There are other characteristics of psychodynamic therapy that resonate with aspects of Judaeo-Christian faith and one is the idea of the wounded healer. No one gets involved in this sort of work unless they are in some way wounded. The key issue here is to be aware of it, which is why personal therapy is a requirement and the ongoing commitment to self-knowledge and self-examination is central. Taking ‘the log’ out of our own eyes’ is the priority before rushing to remove the speck from someone else’s – to paraphrase Jesus (Matthew 7, 3-5).
This links with the motivation behind doing the work. I like the account from Gerald Priestland a previous BBC religious affairs correspondent who said he was converted on the couch of a mid-European Jew. Chris MacKenna says whilst this is a wonderfully teasing statement, he thinks it is about how on the couch, Priestland learnt the meaning of grace as a deeply integrating experience – freely given, unmerited love. MacKenna also comments that to want to pass on this love is understandable, but this is where self-knowledge comes in, and he quotes the memorable comment by C.S. Lewis about the person who went around doing good, and you could tell who he did good to by the hunted look in their eyes!
In psychodynamic work we agree to keep to the function of the work so we behave ‘schematically’ – there is technique and arrangements, but there is also acceptance and a genuine depth of feeling – linked here to St Paul’s hymn to love in Corinthians 1, 13, v 5, which includes the sentence translated rather literally as ‘love does not behave itself a-schematically’.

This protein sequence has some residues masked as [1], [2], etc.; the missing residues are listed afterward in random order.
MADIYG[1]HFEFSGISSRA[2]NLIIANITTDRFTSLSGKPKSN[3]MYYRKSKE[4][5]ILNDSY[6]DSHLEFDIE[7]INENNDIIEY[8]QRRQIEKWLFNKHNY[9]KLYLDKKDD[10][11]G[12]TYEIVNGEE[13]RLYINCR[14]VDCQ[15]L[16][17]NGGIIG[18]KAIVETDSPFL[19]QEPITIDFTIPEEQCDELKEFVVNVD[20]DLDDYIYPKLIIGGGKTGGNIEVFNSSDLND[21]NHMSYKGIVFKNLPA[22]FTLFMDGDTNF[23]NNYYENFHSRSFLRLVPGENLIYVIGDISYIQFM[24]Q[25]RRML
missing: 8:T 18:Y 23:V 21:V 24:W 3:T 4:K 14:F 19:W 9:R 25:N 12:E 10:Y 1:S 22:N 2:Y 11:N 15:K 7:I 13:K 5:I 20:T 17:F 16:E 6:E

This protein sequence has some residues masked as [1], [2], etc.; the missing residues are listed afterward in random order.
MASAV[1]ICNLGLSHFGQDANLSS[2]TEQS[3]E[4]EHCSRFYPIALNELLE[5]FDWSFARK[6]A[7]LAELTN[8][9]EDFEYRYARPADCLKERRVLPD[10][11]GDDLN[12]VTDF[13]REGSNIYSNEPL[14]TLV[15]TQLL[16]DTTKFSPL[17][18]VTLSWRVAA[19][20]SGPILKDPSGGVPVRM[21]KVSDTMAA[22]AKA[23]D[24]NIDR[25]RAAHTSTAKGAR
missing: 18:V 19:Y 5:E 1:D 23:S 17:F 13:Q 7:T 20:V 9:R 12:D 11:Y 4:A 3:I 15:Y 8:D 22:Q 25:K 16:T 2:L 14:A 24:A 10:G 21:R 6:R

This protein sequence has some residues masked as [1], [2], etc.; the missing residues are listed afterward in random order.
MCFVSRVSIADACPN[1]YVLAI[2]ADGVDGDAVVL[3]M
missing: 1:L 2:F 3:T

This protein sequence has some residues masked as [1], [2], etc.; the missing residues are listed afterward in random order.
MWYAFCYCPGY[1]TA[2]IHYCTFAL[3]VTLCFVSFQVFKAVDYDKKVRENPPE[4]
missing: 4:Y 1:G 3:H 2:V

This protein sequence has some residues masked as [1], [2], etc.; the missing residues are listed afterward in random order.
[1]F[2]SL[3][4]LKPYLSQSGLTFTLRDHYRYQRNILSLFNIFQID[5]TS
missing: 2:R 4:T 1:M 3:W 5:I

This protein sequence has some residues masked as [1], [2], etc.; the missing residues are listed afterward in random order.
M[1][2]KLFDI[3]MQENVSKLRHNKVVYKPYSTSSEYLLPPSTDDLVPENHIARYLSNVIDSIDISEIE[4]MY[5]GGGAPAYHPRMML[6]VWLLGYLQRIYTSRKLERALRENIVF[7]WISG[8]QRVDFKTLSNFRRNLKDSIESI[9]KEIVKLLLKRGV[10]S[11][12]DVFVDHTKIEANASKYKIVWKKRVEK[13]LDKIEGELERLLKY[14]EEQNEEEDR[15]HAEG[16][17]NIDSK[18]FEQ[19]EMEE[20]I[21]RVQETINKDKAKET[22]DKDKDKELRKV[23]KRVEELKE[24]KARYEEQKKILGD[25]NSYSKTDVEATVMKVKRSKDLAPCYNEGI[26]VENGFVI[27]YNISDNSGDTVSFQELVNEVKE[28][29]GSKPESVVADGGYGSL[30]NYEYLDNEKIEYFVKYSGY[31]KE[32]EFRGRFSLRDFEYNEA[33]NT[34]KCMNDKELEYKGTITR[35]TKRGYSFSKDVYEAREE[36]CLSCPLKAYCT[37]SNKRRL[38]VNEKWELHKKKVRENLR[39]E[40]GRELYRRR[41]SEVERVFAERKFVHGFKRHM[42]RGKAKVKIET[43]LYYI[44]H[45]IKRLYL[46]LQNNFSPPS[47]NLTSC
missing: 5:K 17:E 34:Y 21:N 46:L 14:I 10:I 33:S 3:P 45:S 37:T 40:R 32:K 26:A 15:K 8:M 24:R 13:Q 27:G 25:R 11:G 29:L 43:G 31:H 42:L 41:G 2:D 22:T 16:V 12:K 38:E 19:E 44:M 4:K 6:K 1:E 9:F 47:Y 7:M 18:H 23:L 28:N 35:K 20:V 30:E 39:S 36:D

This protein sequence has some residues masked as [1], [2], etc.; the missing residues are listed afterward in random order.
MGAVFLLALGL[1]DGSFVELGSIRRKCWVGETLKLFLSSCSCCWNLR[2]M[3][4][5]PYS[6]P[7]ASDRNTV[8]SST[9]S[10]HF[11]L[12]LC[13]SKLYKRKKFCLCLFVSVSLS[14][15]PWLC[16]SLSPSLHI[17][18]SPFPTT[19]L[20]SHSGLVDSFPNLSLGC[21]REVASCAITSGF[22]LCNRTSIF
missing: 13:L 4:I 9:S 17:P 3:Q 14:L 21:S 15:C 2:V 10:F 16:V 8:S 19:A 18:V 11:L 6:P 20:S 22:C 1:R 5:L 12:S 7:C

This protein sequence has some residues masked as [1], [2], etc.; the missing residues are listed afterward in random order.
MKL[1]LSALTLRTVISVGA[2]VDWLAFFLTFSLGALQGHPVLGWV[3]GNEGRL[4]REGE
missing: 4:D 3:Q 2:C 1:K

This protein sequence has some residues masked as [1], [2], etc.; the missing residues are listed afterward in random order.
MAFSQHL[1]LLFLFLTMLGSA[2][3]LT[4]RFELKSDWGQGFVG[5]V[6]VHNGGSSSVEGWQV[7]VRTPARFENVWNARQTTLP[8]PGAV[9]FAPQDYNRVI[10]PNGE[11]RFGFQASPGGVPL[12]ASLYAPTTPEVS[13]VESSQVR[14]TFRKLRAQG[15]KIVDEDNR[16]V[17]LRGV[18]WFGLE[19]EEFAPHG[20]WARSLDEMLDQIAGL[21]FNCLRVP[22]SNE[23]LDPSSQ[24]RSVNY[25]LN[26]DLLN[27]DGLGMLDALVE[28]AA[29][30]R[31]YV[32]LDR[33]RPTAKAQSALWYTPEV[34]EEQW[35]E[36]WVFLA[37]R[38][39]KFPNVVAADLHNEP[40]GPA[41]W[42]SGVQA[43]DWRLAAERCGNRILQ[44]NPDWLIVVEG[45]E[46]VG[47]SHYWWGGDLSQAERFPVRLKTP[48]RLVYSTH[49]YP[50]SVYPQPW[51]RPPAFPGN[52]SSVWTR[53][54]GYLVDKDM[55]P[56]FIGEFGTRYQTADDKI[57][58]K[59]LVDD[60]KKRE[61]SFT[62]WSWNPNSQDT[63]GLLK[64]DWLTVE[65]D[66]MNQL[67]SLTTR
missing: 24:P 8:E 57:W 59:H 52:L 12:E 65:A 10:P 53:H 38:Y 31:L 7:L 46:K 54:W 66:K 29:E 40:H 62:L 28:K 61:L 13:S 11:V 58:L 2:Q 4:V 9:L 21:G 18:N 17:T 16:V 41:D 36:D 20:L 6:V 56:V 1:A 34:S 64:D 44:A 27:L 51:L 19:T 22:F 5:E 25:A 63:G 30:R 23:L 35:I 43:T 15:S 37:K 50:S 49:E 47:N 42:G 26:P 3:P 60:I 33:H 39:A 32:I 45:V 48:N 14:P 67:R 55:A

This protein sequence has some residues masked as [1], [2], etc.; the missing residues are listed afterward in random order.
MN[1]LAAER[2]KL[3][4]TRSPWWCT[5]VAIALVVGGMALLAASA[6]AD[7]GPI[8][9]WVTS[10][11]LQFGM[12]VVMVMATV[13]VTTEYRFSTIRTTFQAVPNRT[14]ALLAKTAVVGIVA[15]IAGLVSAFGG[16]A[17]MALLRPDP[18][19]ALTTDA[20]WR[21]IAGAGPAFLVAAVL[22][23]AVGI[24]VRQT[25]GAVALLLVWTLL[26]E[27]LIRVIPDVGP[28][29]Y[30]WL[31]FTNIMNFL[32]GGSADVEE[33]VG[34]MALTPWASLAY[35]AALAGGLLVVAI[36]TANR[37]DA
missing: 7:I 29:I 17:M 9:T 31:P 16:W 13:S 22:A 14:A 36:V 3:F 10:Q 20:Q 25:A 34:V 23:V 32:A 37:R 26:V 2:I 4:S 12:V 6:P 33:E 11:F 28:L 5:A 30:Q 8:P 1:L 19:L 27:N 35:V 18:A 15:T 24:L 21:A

The idea of accountability in therapeutic work can be seen to resonate with the idea of judgement – here this is only condemnation for those who are wilfully perverse rather the more usual meaning of judgement is ‘sorting things out’. Most believers and therapists would expect to give an account of their thoughts, actions and words albeit in different contexts.
Is it too much to suggest that depth psychology is a form of redemption – we need others to help us on the journey to wholeness? As in religious belief we accept that we cannot manage by ourselves – the psycho-spiritual journey begins with the appearance of another who is prepared to stand with us. Redemption by love is about the shared cost of the therapeutic endeavour and the power of really being seen by another human being who accepts the uniqueness of our being. As with Christ ‘then I will know fully, even as I have been fully known’ (Corinthians 1 13, v 12).